DIVORCE DAY LOOMS
The 8th January 2018 may just be a typical Monday in anyone’s diary, however for Family Solicitors, this has over the years been classed as “Divorce Day”. This is because we experience a surge in new client’s wanting a divorce at this time of year following on from Christmas. I suppose it all forms part of the “New Year, New Start” resolution. The date that is picked as “Divorce Day” tends to be the first working Monday following on from the Christmas and New Year break.
There are certain periods throughout the year where you see an increase in new client calls about a recent or pending separation but in January it would appear that this is because most families with children want to try and stay together over the festive period so as not to ruin the holiday for the children. For others who don’t have children, it may simply be the case they want to see out the end of the year and make a fresh start in the New Year.
According to the Office for National Statistics (ONS) the number of divorces has increased by 5.8% in 2016 compared to 2015. This is a change to previous years where the numbers had declined, possibly due to the fact that the number of cohabiting couples has increased over the years with there being less stigma attached to not wanting to get married and having children out of wed-lock.
Apparently the average length of a marriage is 12 years and that statistically a marriage is more likely to end in divorce during the first 10 years rather than the 10 years following on from that.
Statistics also show that unreasonable behaviour is still the most popular fact that people rely on when issuing a divorce petition as the reason for why the marriage has broken down. There has been a lot of attention recently given to the “blameless” divorce petition because currently there has to be an element of blame if you want to divorce someone now, whether it’s because of their behaviour or because they have committed adultery. Otherwise you have to wait at least 2 years to get divorced. In America a divorce petition can be issued on the basis of “irreconcilable differences” which doesn’t require any blame and so it would be interesting to see the statistics if this were introduced in England and Wales.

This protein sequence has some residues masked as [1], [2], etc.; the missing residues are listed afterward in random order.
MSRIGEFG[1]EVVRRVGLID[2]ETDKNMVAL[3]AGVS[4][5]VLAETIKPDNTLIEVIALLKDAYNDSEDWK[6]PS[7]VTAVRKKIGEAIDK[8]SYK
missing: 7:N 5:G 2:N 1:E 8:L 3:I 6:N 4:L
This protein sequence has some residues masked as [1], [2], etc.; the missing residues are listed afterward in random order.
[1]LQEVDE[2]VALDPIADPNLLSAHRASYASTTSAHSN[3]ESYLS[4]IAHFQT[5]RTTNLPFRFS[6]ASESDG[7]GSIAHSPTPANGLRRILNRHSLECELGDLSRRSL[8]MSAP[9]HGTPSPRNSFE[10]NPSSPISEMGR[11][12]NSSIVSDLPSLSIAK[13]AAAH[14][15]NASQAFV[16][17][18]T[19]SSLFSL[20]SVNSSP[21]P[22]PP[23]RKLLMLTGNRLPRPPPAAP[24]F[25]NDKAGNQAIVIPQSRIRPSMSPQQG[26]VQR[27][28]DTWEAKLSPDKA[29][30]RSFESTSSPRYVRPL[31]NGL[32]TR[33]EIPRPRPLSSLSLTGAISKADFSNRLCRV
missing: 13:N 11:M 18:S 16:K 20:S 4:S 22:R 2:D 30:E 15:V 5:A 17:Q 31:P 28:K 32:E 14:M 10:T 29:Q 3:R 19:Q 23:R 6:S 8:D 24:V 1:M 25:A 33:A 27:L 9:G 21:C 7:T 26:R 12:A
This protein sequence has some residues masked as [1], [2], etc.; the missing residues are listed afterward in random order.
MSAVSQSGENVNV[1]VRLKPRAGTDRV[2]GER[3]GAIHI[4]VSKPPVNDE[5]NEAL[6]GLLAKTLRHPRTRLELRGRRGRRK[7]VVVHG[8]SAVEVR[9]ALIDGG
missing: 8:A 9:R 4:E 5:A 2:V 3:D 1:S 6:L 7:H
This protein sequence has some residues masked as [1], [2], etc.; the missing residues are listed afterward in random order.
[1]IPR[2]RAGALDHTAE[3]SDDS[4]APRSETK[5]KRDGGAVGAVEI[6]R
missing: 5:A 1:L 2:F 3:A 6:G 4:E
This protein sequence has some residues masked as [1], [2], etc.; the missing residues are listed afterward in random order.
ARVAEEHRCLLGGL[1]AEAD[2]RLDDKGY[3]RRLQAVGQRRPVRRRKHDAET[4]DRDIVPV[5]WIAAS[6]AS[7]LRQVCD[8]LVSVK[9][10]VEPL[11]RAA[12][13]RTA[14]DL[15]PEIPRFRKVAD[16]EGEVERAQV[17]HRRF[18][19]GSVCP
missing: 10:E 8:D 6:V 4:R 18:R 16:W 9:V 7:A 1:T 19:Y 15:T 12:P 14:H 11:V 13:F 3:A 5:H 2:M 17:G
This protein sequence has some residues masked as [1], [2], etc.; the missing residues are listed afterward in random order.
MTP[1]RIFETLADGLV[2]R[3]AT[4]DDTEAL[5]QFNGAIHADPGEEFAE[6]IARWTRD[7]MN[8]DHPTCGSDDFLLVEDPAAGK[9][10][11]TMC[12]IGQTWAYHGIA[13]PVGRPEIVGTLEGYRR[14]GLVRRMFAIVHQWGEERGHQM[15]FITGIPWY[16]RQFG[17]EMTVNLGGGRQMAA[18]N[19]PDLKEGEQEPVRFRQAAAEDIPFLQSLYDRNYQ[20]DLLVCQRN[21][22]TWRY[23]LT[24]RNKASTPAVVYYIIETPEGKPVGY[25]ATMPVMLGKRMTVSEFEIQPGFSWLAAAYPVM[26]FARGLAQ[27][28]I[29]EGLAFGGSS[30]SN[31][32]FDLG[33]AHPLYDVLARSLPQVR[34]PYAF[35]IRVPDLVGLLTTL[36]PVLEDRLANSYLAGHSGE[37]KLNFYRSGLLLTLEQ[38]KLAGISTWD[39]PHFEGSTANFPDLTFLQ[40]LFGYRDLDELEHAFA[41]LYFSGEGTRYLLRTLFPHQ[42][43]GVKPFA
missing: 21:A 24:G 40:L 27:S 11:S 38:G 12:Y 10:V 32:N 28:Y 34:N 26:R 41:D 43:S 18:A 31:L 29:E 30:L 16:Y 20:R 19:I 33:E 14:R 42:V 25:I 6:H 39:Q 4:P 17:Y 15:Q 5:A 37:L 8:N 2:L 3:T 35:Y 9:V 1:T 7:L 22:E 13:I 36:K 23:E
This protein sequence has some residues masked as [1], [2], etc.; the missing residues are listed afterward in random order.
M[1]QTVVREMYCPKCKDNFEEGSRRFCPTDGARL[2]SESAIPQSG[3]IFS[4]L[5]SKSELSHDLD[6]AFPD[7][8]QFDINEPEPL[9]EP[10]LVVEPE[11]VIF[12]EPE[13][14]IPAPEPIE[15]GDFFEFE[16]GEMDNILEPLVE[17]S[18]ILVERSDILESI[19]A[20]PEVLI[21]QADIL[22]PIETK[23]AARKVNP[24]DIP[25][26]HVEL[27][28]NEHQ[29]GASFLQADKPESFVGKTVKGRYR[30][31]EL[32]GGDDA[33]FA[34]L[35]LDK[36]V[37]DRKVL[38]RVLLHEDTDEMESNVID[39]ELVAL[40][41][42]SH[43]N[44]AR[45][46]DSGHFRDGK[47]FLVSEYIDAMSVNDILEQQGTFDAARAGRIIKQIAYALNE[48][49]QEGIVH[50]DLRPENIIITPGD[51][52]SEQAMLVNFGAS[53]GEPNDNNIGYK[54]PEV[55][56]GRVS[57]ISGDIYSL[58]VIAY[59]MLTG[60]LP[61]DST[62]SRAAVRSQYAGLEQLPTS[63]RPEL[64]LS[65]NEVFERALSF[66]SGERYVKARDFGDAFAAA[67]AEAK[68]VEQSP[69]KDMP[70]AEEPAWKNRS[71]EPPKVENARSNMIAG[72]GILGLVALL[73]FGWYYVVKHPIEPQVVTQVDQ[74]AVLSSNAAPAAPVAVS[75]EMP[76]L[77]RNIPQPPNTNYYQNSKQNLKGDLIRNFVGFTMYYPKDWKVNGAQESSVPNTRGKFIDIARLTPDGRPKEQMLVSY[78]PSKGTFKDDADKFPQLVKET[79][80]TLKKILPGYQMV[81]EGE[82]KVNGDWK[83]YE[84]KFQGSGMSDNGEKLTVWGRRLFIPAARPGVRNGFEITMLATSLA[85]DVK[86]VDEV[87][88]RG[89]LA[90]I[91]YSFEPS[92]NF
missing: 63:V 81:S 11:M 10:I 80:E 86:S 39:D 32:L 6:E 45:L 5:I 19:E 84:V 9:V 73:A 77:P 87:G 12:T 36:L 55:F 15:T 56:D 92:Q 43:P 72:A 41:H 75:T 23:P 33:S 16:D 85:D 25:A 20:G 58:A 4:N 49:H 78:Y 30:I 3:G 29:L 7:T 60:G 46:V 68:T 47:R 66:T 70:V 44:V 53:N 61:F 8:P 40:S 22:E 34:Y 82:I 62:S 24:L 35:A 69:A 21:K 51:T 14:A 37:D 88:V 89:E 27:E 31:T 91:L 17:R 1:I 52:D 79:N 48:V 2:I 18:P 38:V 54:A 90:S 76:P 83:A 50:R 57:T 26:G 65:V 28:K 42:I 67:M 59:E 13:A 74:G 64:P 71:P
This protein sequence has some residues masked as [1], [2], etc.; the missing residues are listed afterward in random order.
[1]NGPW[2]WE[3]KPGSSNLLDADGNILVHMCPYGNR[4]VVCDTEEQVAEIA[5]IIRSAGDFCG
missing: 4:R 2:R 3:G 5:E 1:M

As experienced family lawyers we don’t just advise in relation to divorce and what can happen if your marriage breaks down in relation to children and financial matters, but we also offer advice when unmarried couples split up or in reverse, we can help couples who want to live together, who are not married but want to protect their finances and assets in case the relationship later breaks down. These are known as “Living Together” or “Cohabitation Agreements”.
If you would like further advice on a separation, divorce or cohabitation agreement then please contact Kirsten Tomlinson by email: email@example.com or telephone:
Wilmslow 01625 544650
Knutsford 01565 648228
London 0207 9474219
Manchester 0161 8048441